Six vintages of the classic Thomas Hardy’s Ale. Five courtesy of Real Beer co-founder Mark Silva and one from advertising sales director Banjo Bandolas.
On occasion those of us at Real Beer feel compelled to join you in the beer fun. In this case hosted by Pat Hagerman, who launched Real Beer with Silva back when most of us were still trying to figure out how to download a web browser.
The night before we had sampled vintages of Samichlaus (detailed here), so we knew better than to expect too much from the 1983 bottle that Banjo brought (not his fault). Like the Samichlaus, the cap had rust on the inside. Because the bottle had traveled on its side (you can bet TSA opened that bag) it had a strange and scary-looking coating that wrapped around about one-third of the inside.
We’ll get right to it. It tasted liked corked port with lemon. When we were done we each had five empty glasses and one we’d barely touched. Silva tried to salvage his, pouring it through a coffee filter (to remove the apparent sludge). He insisted that made it better, and perhaps we would have agreed – had the other vintages not been so good.
I was a little surprised to find a certain consistency across the beers. Nearly 10 years ago Randy Mosher tasted eight vintages (1986-1995, but not all years) to contribute to a story for All About Beer magazine.
Instead of a neatly vertical progression, I discovered a deliciously erratic jumble of beers, each with its own distinct mix of personality traits. All of them were enormous blasts of malty complexity, a candy shop full of dried fruit, nuts and caramel, but the balance, sweetness, oxidized character, carbonation and color were all over the place.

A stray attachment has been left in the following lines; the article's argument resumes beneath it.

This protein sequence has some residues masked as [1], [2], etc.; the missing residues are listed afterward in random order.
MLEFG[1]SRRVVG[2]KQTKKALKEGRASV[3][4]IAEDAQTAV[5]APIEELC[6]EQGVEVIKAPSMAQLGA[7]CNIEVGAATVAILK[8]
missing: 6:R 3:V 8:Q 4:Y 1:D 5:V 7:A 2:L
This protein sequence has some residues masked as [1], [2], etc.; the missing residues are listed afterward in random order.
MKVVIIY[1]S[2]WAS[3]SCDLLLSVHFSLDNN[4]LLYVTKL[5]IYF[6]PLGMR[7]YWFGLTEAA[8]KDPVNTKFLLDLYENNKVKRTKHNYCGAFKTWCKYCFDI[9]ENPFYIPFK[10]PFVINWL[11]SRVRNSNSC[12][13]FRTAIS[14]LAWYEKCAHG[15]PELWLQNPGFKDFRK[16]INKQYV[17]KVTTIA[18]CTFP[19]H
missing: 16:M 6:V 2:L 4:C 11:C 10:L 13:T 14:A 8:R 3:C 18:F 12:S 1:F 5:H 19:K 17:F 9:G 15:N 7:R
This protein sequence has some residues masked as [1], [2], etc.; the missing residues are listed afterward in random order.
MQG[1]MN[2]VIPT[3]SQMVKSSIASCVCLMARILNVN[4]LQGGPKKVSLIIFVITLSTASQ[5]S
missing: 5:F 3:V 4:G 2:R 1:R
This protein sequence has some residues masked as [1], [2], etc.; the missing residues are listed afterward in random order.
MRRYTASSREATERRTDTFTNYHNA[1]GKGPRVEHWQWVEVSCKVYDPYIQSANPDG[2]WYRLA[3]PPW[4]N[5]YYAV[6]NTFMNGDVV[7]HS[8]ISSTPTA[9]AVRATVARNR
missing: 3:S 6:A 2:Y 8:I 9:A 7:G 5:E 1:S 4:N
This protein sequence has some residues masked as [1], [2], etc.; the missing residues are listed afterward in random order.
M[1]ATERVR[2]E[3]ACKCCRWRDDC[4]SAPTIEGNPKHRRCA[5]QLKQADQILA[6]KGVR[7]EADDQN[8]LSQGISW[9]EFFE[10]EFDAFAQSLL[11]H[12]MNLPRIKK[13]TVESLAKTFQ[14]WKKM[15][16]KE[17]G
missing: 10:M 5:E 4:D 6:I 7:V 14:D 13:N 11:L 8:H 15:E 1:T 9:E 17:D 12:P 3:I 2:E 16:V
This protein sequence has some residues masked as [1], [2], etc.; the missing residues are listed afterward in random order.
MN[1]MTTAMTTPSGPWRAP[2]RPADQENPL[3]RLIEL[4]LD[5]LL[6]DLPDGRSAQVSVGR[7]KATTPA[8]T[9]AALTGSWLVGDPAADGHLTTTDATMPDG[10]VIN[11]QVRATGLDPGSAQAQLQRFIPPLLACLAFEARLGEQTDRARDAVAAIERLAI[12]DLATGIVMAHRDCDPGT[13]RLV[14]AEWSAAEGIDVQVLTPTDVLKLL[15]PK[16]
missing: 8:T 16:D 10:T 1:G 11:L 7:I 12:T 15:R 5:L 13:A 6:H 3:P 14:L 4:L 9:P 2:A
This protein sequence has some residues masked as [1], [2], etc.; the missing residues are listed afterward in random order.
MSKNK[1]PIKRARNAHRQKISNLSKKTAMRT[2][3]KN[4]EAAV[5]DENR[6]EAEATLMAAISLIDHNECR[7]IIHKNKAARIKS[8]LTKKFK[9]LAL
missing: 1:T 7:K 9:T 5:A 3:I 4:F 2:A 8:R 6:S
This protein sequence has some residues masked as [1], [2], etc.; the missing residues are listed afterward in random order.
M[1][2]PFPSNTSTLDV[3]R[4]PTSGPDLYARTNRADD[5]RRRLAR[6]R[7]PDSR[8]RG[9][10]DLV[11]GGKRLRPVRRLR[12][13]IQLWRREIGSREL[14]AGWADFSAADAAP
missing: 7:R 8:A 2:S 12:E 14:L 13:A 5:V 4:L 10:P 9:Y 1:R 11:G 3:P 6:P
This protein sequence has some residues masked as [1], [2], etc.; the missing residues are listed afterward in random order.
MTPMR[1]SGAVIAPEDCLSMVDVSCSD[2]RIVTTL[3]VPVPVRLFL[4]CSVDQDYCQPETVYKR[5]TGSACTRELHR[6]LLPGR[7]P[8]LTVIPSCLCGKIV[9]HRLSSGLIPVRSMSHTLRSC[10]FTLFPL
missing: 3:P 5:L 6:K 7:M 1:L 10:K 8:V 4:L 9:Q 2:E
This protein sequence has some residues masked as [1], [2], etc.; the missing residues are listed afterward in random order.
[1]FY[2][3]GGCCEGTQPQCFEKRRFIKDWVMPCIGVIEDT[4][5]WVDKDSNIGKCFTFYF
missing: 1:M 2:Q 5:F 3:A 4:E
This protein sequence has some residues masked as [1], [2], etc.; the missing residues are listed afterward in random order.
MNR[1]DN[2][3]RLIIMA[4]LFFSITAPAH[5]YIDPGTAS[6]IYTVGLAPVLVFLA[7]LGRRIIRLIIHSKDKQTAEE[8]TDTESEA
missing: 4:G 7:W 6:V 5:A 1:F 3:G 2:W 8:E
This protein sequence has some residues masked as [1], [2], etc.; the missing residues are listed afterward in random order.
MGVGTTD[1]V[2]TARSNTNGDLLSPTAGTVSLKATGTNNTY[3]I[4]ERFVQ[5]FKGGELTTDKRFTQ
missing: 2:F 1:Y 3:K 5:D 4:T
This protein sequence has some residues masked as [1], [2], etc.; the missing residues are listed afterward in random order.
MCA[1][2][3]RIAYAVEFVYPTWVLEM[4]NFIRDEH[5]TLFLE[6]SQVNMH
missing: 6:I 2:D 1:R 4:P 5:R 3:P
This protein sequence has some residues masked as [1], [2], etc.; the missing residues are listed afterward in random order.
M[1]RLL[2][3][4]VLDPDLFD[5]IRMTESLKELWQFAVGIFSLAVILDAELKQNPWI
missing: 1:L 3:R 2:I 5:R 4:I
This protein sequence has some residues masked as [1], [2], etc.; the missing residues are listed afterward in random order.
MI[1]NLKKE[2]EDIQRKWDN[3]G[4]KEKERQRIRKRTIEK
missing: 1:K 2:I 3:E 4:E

I suspect that’s because the beers he tasted were provided by the brewery. We visited what was then the Eldridge Pope brewery in 1994 and saw that they stuck older bottles of Hardy’s just about anywhere. They didn’t get as warm or cold as they might have in a Los Angeles garage (where our 1983 was stored) but they weren’t treated like they might be by an anal-retentive beer geek – not to say that describes Silva (that would be more like me).
After we’d sampled all of them, Pat said of the 1997, “This would be great if you didn’t have the others.”
Certainly the beers varied, but generally were better the older they were and the 1989 was clearly the star.
The 1996 flashed more whisky malt character, the 1995 had a layer of vegetal on top of caramel and toffee that you just know is going to go away sooner than later. You couldn’t ask much more of the 1994, with an almost fresh breadiness (cinnamon rolls?), as well a caramel and licorice, with pleasing Madeira just beginning to emerge.
And then there was the 1989. Full of dark fruit, raisins and plums, nutty, a chocolate smokiness, all the things we like about sherry, frankly too many flavors to note and still enjoy the beer. So I quit taking notes.
If you open a 1989 Hardy’s will it taste the same? No guarantees. Every time you choose to cellar a beer (and particularly to let one get to be 18 years old) you are taking a chance.
Sometimes it’s worth it.